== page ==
|Subject:||Fiction||Publisher:||House of Anansi Press Inc|
|Published:||October 15th 2019||Pages:||256|
In the village of al-Awafi, in Oman, two families are joined by marriage: Mayya, the eldest of three sisters, marries Abdallah, son of a wealthy merchant, after suffering her first heartbreak. Abdallah’s passionate love for his wife goes unrequited; she regards him with a mixture of tolerance and mild amusement. Yet he cannot contend solely with the cares and concerns of a husband and father, haunted as he is by the mysterious death of his mother and vivid recollections of his megalomaniacal father.
The couple is orbited by an intricate constellation of individuals, connected by blood, by proximity, by deeply rooted social edifices. Those in their immediate families include Mayya’s sisters — Asma, who aspires to a different kind of life and marriage, and Khawla, who chooses to refuse all offers and await a reunion with the man she loves, who has emigrated to Canada. The three women, their families, their loves, and their losses unspool delicately against a backdrop of a rapidly changing Oman, a country evolving from a traditional, slave-owning society into its complex present.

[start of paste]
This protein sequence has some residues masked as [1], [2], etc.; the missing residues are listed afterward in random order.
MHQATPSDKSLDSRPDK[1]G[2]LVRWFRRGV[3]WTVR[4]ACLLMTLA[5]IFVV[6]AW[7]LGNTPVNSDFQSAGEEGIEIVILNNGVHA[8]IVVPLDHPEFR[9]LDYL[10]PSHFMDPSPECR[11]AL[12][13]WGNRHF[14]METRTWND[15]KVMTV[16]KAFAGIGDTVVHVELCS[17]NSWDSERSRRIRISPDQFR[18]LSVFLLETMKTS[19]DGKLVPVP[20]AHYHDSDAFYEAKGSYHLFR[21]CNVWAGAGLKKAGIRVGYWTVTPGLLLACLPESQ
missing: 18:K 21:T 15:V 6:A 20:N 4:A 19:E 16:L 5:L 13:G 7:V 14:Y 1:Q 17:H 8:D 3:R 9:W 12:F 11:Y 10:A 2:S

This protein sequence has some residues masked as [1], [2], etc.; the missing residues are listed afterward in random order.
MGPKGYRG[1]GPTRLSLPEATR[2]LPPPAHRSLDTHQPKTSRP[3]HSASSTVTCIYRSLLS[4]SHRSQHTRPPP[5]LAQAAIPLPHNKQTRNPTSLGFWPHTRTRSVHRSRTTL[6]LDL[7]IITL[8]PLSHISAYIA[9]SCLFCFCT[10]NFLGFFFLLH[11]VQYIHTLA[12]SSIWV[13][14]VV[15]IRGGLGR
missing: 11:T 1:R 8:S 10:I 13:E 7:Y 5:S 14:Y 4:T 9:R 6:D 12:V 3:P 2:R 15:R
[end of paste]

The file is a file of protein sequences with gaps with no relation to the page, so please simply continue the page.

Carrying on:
The first ever novel originally written in Arabic to win the Man Booker International Prize, and the first book by a female Omani author to be translated into English, Celestial Bodies is an exquisite literary creation that marks the arrival of a major international talent.
JOKHA ALHARTHI is the first Omani woman to have a novel translated into English, and Celestial Bodies is the first book translated from the Arabic to win the Man Booker International Prize. Alharthi is the author of three previous collections of short fiction, three children’s books, and three novels in Arabic. She completed a Ph.D. in Classical Arabic poetry in Edinburgh and teaches at Sultan Qaboos University in Muscat. She received the Sultan Qaboos Award for Culture, Art, and Literature for her 2016 novel Narinjah.
MARILYN BOOTH holds the Khalid bin Abdullah Al Saud Chair for the Study of the Contemporary Arab World, Oriental Institute, and Magdalen College, Oxford University. In addition to her academic publications, she has translated many works of fiction from Arabic, most recently The Penguin’s Song and No Road to Paradise, both by Lebanese novelist Hassan Daoud.